COVID-19 Pandemic: Used by Criminals in Many Different Ways

Scam Alert
Beware of Coronavirus Scam

Thieves contact you by phone or text to verify your identity so that you can get your stimulus check.  Thieves may use your information to claim unemployment benefits in some situations.

Beware of Coronavirus Scams

Keep an eye out for phishing emails from COVID. You receive a call, a message on social media, or an email stating that you are eligible for the COVID-19 vaccination. 

You’ll receive an email with a ZOOM logo informing you that a meeting has been canceled. Hackers can install dangerous malware on your computer if you click on the link.  Scammers can get access to your account and any other account that has a similar login and password combination by entering your username and password, according to the article published by the Click 2 Houston page. 

Contact tracking was one of the most prominent COVID-related scams in 2020. Not through email, but by phone, real contact tracers will connect. 

More than 670,000 customer complaints about COVID-19 and stimulus payments had been filed with the Federal Trade Commission (FTC) as of January 17, with 73% of them including fraud or identity theft. Consumers have lost $667.2 million as a result of these frauds, with a typical loss of $400.

Phishing emails and texts, fraudulent social media postings, robocalls, imposter schemes, and other scams are being used by criminals who are closely watching the news and modifying their messaging and techniques when new medical and economic crises emerge.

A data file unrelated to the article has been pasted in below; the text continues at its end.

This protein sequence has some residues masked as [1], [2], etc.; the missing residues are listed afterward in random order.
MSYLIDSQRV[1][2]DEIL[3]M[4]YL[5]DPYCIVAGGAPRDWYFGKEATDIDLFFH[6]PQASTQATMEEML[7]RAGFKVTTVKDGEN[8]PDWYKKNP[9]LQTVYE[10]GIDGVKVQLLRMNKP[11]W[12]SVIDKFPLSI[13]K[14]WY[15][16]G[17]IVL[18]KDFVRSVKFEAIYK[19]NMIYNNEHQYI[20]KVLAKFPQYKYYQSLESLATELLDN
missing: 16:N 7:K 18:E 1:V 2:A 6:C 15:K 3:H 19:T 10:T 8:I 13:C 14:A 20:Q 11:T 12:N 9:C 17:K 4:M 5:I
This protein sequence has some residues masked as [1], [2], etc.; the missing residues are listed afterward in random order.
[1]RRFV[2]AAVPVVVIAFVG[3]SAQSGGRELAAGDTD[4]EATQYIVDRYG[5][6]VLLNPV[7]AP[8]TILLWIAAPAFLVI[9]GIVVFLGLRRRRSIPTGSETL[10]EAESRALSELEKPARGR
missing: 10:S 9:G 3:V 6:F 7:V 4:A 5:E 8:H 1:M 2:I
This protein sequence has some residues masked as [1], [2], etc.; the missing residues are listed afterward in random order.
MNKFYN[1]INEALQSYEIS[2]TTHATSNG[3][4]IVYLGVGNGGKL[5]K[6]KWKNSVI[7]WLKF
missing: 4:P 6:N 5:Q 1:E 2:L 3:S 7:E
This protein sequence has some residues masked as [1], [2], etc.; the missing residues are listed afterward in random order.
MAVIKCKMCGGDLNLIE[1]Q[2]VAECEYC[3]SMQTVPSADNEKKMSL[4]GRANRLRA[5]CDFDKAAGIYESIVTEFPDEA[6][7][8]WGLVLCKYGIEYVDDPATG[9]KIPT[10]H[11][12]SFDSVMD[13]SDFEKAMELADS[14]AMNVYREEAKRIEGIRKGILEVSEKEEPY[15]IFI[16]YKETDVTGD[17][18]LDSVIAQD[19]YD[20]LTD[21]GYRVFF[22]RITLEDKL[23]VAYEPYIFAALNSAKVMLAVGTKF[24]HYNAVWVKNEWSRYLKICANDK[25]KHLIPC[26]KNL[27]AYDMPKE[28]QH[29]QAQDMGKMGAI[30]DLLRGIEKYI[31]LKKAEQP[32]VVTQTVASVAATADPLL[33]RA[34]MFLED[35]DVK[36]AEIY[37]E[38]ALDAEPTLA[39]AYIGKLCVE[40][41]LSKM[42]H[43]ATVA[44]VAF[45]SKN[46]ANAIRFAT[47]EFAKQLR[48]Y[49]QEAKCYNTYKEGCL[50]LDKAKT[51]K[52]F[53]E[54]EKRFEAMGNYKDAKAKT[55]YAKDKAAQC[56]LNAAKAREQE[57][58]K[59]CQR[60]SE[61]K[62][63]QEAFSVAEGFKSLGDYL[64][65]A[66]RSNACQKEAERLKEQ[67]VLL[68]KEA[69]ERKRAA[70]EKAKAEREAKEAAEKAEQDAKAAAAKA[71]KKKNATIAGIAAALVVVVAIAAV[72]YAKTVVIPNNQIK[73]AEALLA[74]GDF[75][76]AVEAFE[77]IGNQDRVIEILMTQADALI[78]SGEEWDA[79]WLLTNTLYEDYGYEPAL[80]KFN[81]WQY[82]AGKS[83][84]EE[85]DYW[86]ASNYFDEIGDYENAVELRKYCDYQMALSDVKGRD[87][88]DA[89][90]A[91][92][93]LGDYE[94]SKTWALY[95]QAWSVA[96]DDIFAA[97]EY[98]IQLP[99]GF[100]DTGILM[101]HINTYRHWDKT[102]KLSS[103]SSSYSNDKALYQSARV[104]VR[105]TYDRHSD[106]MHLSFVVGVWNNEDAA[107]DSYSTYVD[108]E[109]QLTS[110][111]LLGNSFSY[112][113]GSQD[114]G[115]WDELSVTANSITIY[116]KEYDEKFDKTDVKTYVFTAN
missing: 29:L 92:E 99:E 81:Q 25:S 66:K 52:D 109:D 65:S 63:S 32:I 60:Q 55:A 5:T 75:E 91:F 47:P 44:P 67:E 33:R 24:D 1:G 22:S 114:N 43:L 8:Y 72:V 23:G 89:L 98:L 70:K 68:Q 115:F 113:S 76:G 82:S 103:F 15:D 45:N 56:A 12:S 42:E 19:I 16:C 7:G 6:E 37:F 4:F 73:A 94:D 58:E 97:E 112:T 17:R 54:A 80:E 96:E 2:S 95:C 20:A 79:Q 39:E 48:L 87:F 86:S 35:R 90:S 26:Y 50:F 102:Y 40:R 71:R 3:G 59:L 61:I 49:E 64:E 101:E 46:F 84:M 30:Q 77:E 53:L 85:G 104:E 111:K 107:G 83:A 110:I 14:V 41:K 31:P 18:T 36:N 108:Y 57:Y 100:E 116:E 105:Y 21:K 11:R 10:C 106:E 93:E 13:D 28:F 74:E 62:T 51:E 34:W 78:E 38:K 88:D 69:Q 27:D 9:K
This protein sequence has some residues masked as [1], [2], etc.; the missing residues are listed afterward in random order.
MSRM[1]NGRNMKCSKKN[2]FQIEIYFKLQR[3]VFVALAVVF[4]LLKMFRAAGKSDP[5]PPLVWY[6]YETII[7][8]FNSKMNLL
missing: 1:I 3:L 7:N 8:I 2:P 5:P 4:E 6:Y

Consumers are being warned about scammers offering bogus or unapproved at-home quick testing online, or charging for tests that are provided for free by medical professionals since the demand for COVID-19 tests has skyrocketed as a result of the omicron variant increase.

Internet Crimes

The FBI’s Online Crime Complaint Center has described a pandemic-fueled internet crime spree as a large aspect of which email phishing and associated frauds have been a key part of the crime.

According to research by Palo Alto Networks, a cybersecurity firm, cybercrooks have registered tens of thousands of COVID-related fake web domains. If you go to one of those bad sites, you could start getting phishing emails from people who want to steal your personal information or install malware that crawls into your computer’s files looking for passwords and other sensitive information, as posted by the AARP article. 

According to a June 2021 Better Business Bureau advisory, scammers are also impersonating Federal Emergency Management Agency (FEMA) employees in texts, calls, and emails, requesting personal information to register people for a federal program to assist cover burial expenses for COVID-19 victims. The program is legitimate, but any unsolicited inquiries about it are bogus; FEMA claims that it only contacts those who have previously contacted the agency for funeral assistance.

Read more:

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Fill out Form, Don’t Miss 4th Stimulus Check for 2022